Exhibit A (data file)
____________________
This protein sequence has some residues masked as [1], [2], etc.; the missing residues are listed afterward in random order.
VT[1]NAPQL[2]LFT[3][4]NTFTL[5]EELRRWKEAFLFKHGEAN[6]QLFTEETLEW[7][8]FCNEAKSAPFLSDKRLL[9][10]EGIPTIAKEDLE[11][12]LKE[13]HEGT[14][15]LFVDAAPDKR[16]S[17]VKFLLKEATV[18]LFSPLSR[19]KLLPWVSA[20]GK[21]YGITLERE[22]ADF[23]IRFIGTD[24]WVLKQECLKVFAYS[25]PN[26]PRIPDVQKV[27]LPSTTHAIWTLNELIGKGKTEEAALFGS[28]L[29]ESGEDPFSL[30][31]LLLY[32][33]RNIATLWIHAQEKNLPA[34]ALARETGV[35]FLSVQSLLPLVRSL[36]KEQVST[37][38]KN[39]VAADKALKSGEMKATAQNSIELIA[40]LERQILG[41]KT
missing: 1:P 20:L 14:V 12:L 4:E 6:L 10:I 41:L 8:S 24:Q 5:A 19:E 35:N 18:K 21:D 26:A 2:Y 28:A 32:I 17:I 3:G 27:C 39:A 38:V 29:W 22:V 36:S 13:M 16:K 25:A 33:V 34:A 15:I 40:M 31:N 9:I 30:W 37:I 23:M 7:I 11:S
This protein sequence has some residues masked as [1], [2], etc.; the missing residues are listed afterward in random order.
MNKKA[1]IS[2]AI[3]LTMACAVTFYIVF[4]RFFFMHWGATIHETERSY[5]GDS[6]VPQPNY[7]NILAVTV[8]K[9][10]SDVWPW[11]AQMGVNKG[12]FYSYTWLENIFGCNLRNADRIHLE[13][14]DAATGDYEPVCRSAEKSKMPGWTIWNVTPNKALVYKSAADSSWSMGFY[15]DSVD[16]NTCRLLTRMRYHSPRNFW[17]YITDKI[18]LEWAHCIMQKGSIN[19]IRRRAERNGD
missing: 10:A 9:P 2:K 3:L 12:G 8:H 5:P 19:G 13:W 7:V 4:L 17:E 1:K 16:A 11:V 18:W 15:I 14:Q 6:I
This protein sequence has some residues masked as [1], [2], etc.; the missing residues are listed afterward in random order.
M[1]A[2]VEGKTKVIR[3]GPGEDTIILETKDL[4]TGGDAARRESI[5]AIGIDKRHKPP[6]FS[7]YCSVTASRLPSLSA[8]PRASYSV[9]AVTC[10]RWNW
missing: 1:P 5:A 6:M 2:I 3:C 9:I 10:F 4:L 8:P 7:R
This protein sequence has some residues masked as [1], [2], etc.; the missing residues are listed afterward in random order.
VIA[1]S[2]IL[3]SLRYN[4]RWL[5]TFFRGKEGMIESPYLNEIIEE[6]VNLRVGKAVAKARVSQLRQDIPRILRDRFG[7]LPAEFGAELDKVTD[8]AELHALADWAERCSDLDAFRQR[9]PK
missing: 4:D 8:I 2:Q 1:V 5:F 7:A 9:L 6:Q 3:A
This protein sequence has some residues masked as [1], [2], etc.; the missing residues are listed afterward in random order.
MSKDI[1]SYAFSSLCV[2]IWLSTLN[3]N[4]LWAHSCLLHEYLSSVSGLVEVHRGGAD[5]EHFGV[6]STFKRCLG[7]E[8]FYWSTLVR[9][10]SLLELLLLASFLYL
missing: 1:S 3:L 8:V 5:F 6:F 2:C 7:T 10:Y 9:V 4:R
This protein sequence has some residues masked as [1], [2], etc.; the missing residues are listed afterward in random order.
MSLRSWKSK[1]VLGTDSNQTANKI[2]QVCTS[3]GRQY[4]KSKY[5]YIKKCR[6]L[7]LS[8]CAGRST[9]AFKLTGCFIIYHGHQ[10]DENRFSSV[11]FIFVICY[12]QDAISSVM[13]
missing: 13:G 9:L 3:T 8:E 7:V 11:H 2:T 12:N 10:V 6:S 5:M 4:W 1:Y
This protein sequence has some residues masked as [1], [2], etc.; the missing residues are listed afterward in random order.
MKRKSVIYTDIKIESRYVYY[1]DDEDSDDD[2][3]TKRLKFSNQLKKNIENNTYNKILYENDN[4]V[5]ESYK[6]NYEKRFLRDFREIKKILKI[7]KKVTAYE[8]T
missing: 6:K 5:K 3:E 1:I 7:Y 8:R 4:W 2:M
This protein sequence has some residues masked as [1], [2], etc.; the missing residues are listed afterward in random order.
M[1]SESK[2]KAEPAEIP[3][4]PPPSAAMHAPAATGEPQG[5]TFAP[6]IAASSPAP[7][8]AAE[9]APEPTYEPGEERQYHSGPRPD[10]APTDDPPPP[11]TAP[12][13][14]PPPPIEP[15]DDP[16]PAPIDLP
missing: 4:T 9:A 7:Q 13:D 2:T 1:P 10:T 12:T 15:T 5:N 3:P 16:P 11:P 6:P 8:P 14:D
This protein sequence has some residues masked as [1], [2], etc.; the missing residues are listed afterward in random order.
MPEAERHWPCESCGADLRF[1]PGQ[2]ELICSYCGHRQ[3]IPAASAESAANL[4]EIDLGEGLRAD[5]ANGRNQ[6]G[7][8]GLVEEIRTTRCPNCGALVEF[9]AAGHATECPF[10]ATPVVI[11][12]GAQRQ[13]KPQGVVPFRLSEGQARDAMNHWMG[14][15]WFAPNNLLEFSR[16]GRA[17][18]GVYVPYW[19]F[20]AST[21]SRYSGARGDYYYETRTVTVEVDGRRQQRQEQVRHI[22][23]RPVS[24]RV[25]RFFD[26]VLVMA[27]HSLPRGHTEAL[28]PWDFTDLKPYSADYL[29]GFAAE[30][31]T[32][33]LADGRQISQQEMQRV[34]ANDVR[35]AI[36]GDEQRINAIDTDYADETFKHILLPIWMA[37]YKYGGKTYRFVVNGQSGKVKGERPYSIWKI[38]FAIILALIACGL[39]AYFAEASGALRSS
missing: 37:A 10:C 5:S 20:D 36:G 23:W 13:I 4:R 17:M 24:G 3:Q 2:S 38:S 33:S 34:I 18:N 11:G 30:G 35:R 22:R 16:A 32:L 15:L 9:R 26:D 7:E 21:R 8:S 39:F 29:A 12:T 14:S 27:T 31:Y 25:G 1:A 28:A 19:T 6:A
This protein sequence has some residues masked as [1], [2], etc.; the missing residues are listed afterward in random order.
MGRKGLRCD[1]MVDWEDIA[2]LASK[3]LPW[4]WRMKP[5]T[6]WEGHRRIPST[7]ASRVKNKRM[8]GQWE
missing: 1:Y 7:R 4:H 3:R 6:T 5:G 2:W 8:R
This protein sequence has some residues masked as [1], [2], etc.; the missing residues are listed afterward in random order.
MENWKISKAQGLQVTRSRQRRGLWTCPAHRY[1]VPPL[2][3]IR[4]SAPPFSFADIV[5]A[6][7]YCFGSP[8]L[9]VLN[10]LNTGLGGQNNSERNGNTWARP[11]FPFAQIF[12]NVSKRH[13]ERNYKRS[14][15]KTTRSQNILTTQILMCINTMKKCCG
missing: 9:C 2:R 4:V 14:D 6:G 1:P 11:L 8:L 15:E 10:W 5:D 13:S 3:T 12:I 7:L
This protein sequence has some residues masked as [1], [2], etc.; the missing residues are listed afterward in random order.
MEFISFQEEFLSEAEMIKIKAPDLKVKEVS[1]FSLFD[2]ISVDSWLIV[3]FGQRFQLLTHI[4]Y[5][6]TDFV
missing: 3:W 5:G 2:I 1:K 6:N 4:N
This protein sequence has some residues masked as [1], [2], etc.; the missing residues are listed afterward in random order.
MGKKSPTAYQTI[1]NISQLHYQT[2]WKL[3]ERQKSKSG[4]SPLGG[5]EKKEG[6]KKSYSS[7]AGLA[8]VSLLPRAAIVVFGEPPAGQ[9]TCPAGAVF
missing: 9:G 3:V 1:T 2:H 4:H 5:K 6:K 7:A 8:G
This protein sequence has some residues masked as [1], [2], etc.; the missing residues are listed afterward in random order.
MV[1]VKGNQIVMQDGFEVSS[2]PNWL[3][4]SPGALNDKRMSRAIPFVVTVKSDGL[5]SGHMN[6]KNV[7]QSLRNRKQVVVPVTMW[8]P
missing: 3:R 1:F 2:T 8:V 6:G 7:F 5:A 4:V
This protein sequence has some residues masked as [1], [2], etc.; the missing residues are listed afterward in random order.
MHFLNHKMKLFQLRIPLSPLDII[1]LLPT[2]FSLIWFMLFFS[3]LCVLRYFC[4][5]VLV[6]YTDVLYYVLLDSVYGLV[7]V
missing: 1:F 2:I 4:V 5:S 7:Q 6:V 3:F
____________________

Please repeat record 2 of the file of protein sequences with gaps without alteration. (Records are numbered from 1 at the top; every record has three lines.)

This protein sequence has some residues masked as [1], [2], etc.; the missing residues are listed afterward in random order.
MNKKA[1]IS[2]AI[3]LTMACAVTFYIVF[4]RFFFMHWGATIHETERSY[5]GDS[6]VPQPNY[7]NILAVTV[8]K[9][10]SDVWPW[11]AQMGVNKG[12]FYSYTWLENIFGCNLRNADRIHLE[13][14]DAATGDYEPVCRSAEKSKMPGWTIWNVTPNKALVYKSAADSSWSMGFY[15]DSVD[16]NTCRLLTRMRYHSPRNFW[17]YITDKI[18]LEWAHCIMQKGSIN[19]IRRRAERNGD
missing: 10:A 9:P 2:K 3:L 12:G 8:H 5:P 19:G 13:W 7:V 4:L 17:E 1:K 16:A 11:V 18:W 15:I 14:Q 6:I